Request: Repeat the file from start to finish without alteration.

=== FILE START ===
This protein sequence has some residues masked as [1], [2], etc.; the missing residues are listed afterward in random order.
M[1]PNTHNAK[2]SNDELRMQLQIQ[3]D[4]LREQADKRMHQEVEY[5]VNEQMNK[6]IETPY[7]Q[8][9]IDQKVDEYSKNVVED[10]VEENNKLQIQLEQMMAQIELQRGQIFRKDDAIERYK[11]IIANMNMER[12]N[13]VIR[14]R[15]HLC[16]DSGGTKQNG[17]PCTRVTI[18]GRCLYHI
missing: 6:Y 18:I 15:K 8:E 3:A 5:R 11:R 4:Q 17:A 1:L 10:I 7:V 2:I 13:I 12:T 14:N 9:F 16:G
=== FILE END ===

This protein sequence has some residues masked as [1], [2], etc.; the missing residues are listed afterward in random order.
M[1]PNTHNAK[2]SNDELRMQLQIQ[3]D[4]LREQADKRMHQEVEY[5]VNEQMNK[6]IETPY[7]Q[8][9]IDQKVDEYSKNVVED[10]VEENNKLQIQLEQMMAQIELQRGQIFRKDDAIERYK[11]IIANMNMER[12]N[13]VIR[14]R[15]HLC[16]DSGGTKQNG[17]PCTRVTI[18]GRCLYHI
missing: 6:Y 18:I 15:K 8:E 3:A 5:R 11:R 4:Q 17:A 1:L 10:I 7:V 2:I 13:I 12:T 14:N 9:F 16:G